AURIESVILLE, N.Y. - Ellen Pagano came here looking for a miracle just as the sun was rising on a Saturday morning.
First-time miracle seekers tend to fumble around the Blessed Kateri, the star attraction at the National Shrine of North American Martyrs.
The other day, as a flock of pilgrims hovered about the shrine, as usual, it was easy to spot the novices. They kept walking around and around the statues, as if looking for instructions.
Pagano, in her blue silk dress and black patent leather pumps, stood clutching a set of rosary beads in her right fist. She had driven all the way from Mount Vernon, N.Y., to ask the Blessed Kateri one favor.
"I'm a little nervous," she said.
She tried to take her cue from the visitors who seemed to be old hands: They'd stop at the shrine, bow their heads for a few minutes, kiss their fingers and press them to the Blessed Kateri's robe. Then they would walk on to the Kateri Chapel or the Martyrs' Shrine Dining Hall.
Tens of thousands of pilgrims flock every year to this shrine in the middle of New York, about 40 miles west of Albany.
A recent report on the Kateri Tekakwitha by the Associated Press has made the shrine even more popular. The other day, the lines all along Route 5S for the first Saturday morning Mass at 11:30 were long and thick.
A busload of French visitors showed up shortly afterward, chanting and singing as they strolled the grounds.
But it's like this on other days, too, as though the whole world wants to get its prayers to the 17th-century Mohawk martyr before the shrine closes for the season at the end of October.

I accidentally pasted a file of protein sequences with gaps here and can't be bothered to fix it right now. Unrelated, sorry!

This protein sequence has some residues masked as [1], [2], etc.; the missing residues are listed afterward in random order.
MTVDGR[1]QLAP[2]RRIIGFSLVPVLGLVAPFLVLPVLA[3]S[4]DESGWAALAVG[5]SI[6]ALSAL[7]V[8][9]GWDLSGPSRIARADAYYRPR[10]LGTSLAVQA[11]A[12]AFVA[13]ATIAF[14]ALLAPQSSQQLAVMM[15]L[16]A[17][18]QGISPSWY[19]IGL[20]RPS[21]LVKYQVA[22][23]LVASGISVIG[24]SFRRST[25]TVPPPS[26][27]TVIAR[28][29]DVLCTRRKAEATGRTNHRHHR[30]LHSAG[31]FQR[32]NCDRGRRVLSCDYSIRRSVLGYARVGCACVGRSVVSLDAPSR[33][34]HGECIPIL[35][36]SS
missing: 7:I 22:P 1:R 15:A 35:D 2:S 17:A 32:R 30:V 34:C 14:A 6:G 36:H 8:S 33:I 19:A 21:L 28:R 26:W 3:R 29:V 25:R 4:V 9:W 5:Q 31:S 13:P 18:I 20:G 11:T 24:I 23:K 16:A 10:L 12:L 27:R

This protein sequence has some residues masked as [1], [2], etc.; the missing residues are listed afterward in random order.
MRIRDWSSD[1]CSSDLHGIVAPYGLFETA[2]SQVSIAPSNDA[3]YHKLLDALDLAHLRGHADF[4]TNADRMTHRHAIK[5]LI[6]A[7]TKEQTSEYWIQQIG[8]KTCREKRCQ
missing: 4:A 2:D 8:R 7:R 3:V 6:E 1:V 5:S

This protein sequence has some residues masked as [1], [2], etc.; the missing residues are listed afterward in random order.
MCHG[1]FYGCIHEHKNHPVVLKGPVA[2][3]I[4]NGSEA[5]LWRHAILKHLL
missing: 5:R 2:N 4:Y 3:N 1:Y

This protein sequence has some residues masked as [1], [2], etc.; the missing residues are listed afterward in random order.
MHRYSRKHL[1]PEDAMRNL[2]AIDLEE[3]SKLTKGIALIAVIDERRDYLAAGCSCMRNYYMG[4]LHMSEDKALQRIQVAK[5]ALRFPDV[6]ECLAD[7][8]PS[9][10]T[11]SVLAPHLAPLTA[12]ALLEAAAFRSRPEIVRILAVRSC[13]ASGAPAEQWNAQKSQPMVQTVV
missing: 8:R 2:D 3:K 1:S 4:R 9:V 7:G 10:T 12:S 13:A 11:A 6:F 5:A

Just about everyone who comes is looking for a miracle, a healing. Kateri Tekakwitha, who was persecuted by her tribe for converting to Catholicism, here in a village along the banks of the Mohawk River, has been likened to St. Jude, the patron saint of lost causes. She is said to intercede with God to heal all kinds of psychic and physical maladies, according to the Kateri Tekakwitha newsletter.
Pagano, who is 46 and works as a nurse in the South Bronx for a 77-year-old man with Alzheimer's disease, was praying to St. Jude when she was told about the Blessed Kateri by her client's daughter a few weeks ago.
"She read about it in a Catholic newspaper, I think," Pagano said. "Then, after she told me about her, someone else mentioned it to me, like a week later." Pagano took this as some kind of omen.
Desperate to have her prayers answered, she decided to make the trip to Auriesville. This is a farm town, so far out of her experience it might as well be Kansas.
"Desperate people do desperate things," she said. Her mother came with her, but waited for her in the parking lot while Pagano prayed at the Blessed Kateri statue.
"My mother doesn't really believe in saints," she said, dropping her voice to a whisper.
The Blessed Kateri is not a saint yet. Pope John Paul II beatified her in 1980, the 300th anniversary of her death. Going beyond this limited honor will take one authenticated miracle. A vice postulate assigned to the shrine by the Vatican has been trying for six years to authenticate claims of miracles attributed to the Blessed Kateri.
Pub Date: 9/17/97